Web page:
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Last Updated on February 25, 2018

Real Leaders Hate Managing People

Real Leaders Hate Managing People

Hearing the word “leader”, what first comes to mind is often “managers”. But what about Martin Luther King and Mother Theresa? They were great leaders though they weren’t managers. Both won the respect of millions, both started important social movements, and both are remembered as key influencers.

Real leadership isn’t about managing people actually, it’s about influencing people. And real leaders have these 10 qualities in common:

1. Leaders are here for change

No true leader accepts the status quo. They always seek to improve the system, and they have no problem with challenging long-established routines. Even when change is an uphill battle, a leader is ready to take charge and realize their vision.

Many people aspire to make a change too. While it’s never an easy process and requires more than one person’s power. Teamwork becomes vital. And this is how leaders can help make the whole thing possible.

2. Leaders are always looking at least 5 steps ahead

A leader’s role is to provide direction and guidance to a group of people, even when everyone has different opinions. They need to understand the implications of their decisions, and to keep one eye on the future. This helps them make a reliable roadmap for the future. At the same time, a leader is sufficiently flexible that they can change their plans if required.

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When some team members are planning the second step or the third step, leaders are already foreseeing the fifth step. Such vision helps make sure the direction is right and no efforts of team members would be wasted.

    Photo credit: Source

    3. Leaders never skip their routines, no matter how busy they may be

    A great leader does not seek instant gratification. They know that success is built on a foundation of solid routine and incremental progress. They don’t believe in overnight success. They just make sure their efficiency is high so that they can keep following their routine and would not skip a single one.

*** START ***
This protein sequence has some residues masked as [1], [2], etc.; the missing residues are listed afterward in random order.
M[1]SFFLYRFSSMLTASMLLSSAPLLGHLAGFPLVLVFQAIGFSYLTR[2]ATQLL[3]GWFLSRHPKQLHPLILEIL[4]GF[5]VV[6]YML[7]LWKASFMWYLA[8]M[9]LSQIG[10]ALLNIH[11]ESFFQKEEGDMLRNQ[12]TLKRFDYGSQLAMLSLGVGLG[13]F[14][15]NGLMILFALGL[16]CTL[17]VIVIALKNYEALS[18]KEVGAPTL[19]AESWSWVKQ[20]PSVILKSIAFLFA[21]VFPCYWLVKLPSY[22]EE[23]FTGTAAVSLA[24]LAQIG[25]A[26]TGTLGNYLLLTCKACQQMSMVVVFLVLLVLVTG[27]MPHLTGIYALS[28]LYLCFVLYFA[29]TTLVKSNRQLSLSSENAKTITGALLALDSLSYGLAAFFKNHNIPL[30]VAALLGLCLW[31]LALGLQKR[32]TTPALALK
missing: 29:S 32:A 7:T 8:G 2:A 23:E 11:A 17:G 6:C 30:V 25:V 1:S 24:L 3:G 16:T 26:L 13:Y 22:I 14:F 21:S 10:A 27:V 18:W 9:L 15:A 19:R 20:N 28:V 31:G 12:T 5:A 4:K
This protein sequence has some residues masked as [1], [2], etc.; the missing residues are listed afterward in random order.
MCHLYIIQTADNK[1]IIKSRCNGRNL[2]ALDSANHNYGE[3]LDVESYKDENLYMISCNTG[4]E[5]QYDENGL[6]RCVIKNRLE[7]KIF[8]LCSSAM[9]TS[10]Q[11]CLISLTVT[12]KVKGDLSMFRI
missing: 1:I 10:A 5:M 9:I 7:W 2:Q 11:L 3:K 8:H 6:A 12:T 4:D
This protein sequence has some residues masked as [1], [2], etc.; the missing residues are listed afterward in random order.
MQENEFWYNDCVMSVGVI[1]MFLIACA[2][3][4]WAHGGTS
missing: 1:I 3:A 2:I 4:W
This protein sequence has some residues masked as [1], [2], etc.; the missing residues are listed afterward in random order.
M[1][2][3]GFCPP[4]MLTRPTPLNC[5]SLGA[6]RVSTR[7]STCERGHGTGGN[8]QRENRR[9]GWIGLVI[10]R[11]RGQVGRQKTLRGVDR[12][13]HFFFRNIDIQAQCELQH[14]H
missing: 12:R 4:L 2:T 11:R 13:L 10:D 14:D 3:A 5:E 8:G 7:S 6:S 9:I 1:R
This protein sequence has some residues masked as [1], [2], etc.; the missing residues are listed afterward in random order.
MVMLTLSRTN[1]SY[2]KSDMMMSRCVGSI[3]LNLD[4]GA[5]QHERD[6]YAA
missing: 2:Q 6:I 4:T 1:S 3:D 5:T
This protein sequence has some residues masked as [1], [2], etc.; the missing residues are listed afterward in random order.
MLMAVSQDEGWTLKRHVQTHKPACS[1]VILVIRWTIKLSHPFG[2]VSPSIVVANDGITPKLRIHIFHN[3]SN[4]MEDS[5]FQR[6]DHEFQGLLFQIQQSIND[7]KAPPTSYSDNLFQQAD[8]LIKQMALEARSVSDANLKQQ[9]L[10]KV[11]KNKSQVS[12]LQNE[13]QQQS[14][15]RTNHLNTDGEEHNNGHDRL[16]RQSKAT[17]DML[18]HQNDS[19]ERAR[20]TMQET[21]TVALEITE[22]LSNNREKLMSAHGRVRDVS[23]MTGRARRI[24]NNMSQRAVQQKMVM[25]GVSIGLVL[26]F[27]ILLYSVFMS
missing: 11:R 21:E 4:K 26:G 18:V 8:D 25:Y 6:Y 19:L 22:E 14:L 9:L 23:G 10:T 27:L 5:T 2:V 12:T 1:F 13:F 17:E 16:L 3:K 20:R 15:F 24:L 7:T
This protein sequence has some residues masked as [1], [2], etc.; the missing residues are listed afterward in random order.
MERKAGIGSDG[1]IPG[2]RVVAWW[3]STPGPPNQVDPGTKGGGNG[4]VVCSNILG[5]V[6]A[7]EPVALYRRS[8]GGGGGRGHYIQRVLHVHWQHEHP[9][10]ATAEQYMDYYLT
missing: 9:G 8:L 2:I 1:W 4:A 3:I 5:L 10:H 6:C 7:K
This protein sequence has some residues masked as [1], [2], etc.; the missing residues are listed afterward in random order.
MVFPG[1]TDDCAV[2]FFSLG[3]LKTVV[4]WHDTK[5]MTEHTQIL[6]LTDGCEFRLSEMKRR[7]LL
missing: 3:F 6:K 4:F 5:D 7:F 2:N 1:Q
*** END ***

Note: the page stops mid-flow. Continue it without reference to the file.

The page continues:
Here at Lifehack, every employee receives half an hour of coaching each week. This is a significant time investment, but it pays off in terms of personal growth and business productivity.

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    4. Leaders’ know their followers’ stories

    Strong leaders take a sincere interest in their followers’ personal lives, aspirations, and motives. This allows them to tap into other people’s deepest desires, and use this to provide motivation and encouragement whenever they start to flag. That’s why I keep private profiles for every team member. This allows me to tailor my approach whenever we interact, and understand what their work means to them as an individual.

    5. Leaders love to empower others

    The best way to motivate someone is to provide them with real control and power over their work and lives. This increases their productivity and sense of belonging as well. As great leaders know who they attracted are really talented people, they have trust in them and would let them make their own decisions. Micromanagement is avoided all the time.

    Google embraces this principle with their “20% Rule.” Employees are encouraged to spend 20% of their working hours on their personal projects, rather than assigned tasks. This provides them with a sense of ownership and personal responsibility.

      Photo credit: Source

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      6. Leaders are talent magnets

      Very few people aspire to work with a narrow-minded, bad-tempered leader. A great leader knows that they will only attract the best people if they exhibit positivity along with their passion and grand vision.

      7. Leaders don’t believe in the existence of failure

      To a good leader, the only true failure is the failure to act. Otherwise, the worst that can happen is that they learn a valuable lesson – and that isn’t actually a bad outcome at all! By this logic, there is no such thing as failure. If an idea doesn’t work out, it just signals a need for a change in direction.

      They know one of the biggest regrets people have is they never try. So be bold to try, and “fail”. It’s always better than sitting there doing nothing.

      8. Leaders aren’t proud of being “busy”

      Being busy is often used as a status symbol in today’s society. However, being busy is not necessarily a sign of productivity. Leaders know this, and are always questioning how they can work more efficiently. They know that time management skills, together with the ability to identify and prioritize important tasks, are vital to success.